Erchless and Its Inhabitants
Many changes were made both in the residence and the grounds during the ‘eighties. The hill beside the house was laid out in a series of terraces like great steps. It was wonderful for children to roll down, if a spring in the third step was avoided, but it was very difficult to mow. The mowing was done by two men, one pushing the mower and the other walking in front with a rope around his waist to guide it.
The path leading down the hill ended at a boathouse set upon piles in the river where a sailboat and dinghy were moored to interior slips. In the scintillating green light of this fascinating place turtles, both large and small, swam in and out of the piles. Allan was a great sailor and every year when the R.C.Y.C races came to Oakville, “Erchless” was the focal point for the entertainment of the sailors before the Oakville Club came into being.
A tennis court was laid out on the bottom land and a windmill erected in order to pump water from the river into a storage tank standing on the foundation of the house that had been moved across the street.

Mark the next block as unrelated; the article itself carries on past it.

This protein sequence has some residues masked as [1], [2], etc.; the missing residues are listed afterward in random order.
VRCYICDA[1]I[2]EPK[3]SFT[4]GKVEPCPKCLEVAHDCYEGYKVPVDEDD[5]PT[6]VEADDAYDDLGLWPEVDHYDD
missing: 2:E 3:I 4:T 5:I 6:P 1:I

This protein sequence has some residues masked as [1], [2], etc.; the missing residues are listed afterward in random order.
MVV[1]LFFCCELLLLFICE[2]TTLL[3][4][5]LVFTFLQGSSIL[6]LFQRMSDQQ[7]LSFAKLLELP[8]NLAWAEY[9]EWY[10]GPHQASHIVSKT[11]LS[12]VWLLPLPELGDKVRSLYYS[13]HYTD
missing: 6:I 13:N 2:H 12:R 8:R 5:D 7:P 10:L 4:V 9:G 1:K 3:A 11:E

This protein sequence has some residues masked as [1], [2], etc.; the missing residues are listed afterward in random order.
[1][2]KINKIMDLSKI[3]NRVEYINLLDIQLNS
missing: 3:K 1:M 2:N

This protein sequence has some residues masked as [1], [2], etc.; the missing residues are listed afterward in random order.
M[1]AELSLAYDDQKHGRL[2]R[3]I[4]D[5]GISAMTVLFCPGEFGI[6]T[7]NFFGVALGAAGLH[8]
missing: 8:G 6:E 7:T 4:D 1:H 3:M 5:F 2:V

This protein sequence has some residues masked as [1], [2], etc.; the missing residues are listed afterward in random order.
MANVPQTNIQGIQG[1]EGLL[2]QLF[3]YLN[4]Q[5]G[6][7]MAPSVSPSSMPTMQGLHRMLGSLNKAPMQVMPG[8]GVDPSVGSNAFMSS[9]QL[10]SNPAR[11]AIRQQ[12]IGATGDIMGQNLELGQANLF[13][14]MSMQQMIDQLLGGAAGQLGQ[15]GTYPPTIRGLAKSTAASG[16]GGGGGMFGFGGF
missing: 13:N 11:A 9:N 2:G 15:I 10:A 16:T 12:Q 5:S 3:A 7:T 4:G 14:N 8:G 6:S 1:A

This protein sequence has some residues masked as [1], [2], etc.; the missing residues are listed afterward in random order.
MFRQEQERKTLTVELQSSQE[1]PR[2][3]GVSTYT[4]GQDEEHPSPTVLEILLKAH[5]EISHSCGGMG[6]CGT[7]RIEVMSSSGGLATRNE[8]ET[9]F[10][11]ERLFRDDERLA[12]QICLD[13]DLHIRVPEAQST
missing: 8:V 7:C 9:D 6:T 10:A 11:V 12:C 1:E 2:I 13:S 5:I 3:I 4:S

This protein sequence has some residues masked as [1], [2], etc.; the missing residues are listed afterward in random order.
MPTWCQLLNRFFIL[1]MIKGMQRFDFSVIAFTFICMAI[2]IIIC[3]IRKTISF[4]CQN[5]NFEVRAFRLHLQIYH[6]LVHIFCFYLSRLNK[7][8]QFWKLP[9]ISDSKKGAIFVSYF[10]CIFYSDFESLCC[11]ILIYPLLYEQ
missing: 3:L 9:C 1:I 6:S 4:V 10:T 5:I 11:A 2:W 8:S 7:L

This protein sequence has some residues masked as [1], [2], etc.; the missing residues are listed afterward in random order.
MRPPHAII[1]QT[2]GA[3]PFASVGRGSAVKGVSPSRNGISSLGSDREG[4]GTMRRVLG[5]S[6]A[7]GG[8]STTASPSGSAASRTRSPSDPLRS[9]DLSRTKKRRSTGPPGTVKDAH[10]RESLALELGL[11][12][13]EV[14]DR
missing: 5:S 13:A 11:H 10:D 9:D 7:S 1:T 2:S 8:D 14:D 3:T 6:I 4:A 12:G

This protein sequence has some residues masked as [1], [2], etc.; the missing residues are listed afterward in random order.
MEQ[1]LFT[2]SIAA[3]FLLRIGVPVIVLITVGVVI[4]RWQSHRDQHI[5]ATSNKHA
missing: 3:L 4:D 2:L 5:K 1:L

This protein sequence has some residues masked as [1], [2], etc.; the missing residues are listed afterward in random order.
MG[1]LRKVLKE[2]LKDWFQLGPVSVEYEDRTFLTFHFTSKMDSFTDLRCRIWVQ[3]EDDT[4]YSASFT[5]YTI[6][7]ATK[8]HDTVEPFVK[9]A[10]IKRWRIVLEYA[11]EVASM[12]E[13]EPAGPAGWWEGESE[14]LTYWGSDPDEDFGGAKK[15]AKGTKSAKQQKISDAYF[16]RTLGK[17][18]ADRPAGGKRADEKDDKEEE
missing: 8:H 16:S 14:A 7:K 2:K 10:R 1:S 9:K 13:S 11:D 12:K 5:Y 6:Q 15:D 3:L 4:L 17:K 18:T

The foundation of the house was originally used to support the water tower across Navy Street from the house's current location. This water tower held water that was pumped from the little building which housed the pumping machinery. The foundation and the building were used for various purposes before finally rotting away, leaving the foundation available for other uses, such as the foundation for the family's home.Thereafter, the foundation was given a cement bottom and is now the lily pool lying in the shade of the old oak tree, which had served the town’s surveyors as a point from which to run their lines.
The combination barn and gardener’s cottage was designed and built by R.K’s son Allan, who also laid out the curving gravel driveway which was bordered by large flower beds of cannas, castor oil plants and salvia. Being an enthusiastic woodworker, Allan himself built the railings and great gates which still hang on their stone pillars at the north end of the property. He also erected the green house, which has long since rotted away and been replaced by the modern cottage which stands on the same spot, but the hedge of Japanese quince, placed there at this time, still surrounds the area used as a vegetable garden.